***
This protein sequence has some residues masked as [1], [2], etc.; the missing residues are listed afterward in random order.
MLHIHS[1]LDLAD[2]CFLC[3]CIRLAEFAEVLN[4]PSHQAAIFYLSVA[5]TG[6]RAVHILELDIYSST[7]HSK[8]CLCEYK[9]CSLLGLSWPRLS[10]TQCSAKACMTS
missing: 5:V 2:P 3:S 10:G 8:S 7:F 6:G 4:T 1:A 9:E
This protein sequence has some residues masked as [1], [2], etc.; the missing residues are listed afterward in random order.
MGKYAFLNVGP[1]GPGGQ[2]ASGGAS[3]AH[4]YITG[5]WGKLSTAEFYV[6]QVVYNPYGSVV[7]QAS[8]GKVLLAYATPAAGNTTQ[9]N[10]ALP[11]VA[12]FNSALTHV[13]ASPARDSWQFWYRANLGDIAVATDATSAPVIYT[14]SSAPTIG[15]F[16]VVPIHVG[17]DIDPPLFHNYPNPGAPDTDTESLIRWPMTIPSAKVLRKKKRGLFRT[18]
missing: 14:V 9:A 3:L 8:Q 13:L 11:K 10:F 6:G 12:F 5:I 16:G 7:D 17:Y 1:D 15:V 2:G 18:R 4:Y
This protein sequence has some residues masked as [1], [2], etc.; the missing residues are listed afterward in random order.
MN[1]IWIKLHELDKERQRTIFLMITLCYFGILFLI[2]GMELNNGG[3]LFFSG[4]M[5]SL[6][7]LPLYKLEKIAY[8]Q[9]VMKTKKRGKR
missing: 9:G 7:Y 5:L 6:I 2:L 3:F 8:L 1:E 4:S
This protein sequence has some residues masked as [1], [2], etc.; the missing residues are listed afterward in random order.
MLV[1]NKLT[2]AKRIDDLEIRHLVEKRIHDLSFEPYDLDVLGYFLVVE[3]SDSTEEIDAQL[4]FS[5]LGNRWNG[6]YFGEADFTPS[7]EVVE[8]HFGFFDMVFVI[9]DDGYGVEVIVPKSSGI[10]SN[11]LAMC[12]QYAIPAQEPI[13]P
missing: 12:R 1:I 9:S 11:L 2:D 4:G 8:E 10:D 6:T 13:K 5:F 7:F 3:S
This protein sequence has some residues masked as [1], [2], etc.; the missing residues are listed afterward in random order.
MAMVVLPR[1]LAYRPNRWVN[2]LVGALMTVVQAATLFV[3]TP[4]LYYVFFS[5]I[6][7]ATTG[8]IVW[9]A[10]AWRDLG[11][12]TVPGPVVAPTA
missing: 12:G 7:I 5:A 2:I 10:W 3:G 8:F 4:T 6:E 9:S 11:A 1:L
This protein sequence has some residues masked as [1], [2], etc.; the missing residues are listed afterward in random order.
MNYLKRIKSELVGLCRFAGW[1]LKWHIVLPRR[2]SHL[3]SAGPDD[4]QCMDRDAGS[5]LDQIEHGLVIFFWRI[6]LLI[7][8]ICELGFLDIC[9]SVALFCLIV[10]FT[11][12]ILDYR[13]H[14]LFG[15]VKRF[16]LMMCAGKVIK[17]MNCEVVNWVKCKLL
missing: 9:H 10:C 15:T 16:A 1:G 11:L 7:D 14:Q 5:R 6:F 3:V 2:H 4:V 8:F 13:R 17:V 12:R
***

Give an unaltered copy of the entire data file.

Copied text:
This protein sequence has some residues masked as [1], [2], etc.; the missing residues are listed afterward in random order.
MLHIHS[1]LDLAD[2]CFLC[3]CIRLAEFAEVLN[4]PSHQAAIFYLSVA[5]TG[6]RAVHILELDIYSST[7]HSK[8]CLCEYK[9]CSLLGLSWPRLS[10]TQCSAKACMTS
missing: 5:V 2:P 3:S 10:G 8:S 7:F 6:G 4:T 1:A 9:E
This protein sequence has some residues masked as [1], [2], etc.; the missing residues are listed afterward in random order.
MGKYAFLNVGP[1]GPGGQ[2]ASGGAS[3]AH[4]YITG[5]WGKLSTAEFYV[6]QVVYNPYGSVV[7]QAS[8]GKVLLAYATPAAGNTTQ[9]N[10]ALP[11]VA[12]FNSALTHV[13]ASPARDSWQFWYRANLGDIAVATDATSAPVIYT[14]SSAPTIG[15]F[16]VVPIHVG[17]DIDPPLFHNYPNPGAPDTDTESLIRWPMTIPSAKVLRKKKRGLFRT[18]
missing: 14:V 9:A 3:L 8:Q 13:L 11:K 10:F 6:G 12:F 5:I 16:G 7:D 17:Y 1:D 15:V 2:G 18:R 4:Y
This protein sequence has some residues masked as [1], [2], etc.; the missing residues are listed afterward in random order.
MN[1]IWIKLHELDKERQRTIFLMITLCYFGILFLI[2]GMELNNGG[3]LFFSG[4]M[5]SL[6][7]LPLYKLEKIAY[8]Q[9]VMKTKKRGKR
missing: 9:G 7:Y 5:L 6:I 2:L 3:F 8:L 1:E 4:S
This protein sequence has some residues masked as [1], [2], etc.; the missing residues are listed afterward in random order.
MLV[1]NKLT[2]AKRIDDLEIRHLVEKRIHDLSFEPYDLDVLGYFLVVE[3]SDSTEEIDAQL[4]FS[5]LGNRWNG[6]YFGEADFTPS[7]EVVE[8]HFGFFDMVFVI[9]DDGYGVEVIVPKSSGI[10]SN[11]LAMC[12]QYAIPAQEPI[13]P
missing: 12:R 1:I 9:S 11:L 2:D 4:G 8:E 10:D 6:T 13:K 5:F 7:F 3:S
This protein sequence has some residues masked as [1], [2], etc.; the missing residues are listed afterward in random order.
MAMVVLPR[1]LAYRPNRWVN[2]LVGALMTVVQAATLFV[3]TP[4]LYYVFFS[5]I[6][7]ATTG[8]IVW[9]A[10]AWRDLG[11][12]TVPGPVVAPTA
missing: 12:G 7:I 5:A 2:I 10:W 3:G 8:F 4:T 6:E 9:S 11:A 1:L
This protein sequence has some residues masked as [1], [2], etc.; the missing residues are listed afterward in random order.
MNYLKRIKSELVGLCRFAGW[1]LKWHIVLPRR[2]SHL[3]SAGPDD[4]QCMDRDAGS[5]LDQIEHGLVIFFWRI[6]LLI[7][8]ICELGFLDIC[9]SVALFCLIV[10]FT[11][12]ILDYR[13]H[14]LFG[15]VKRF[16]LMMCAGKVIK[17]MNCEVVNWVKCKLL
missing: 9:H 10:C 15:T 16:A 1:G 11:L 7:D 14:Q 5:R 6:F 3:V 2:H 4:V 8:F 13:R 17:V 12:R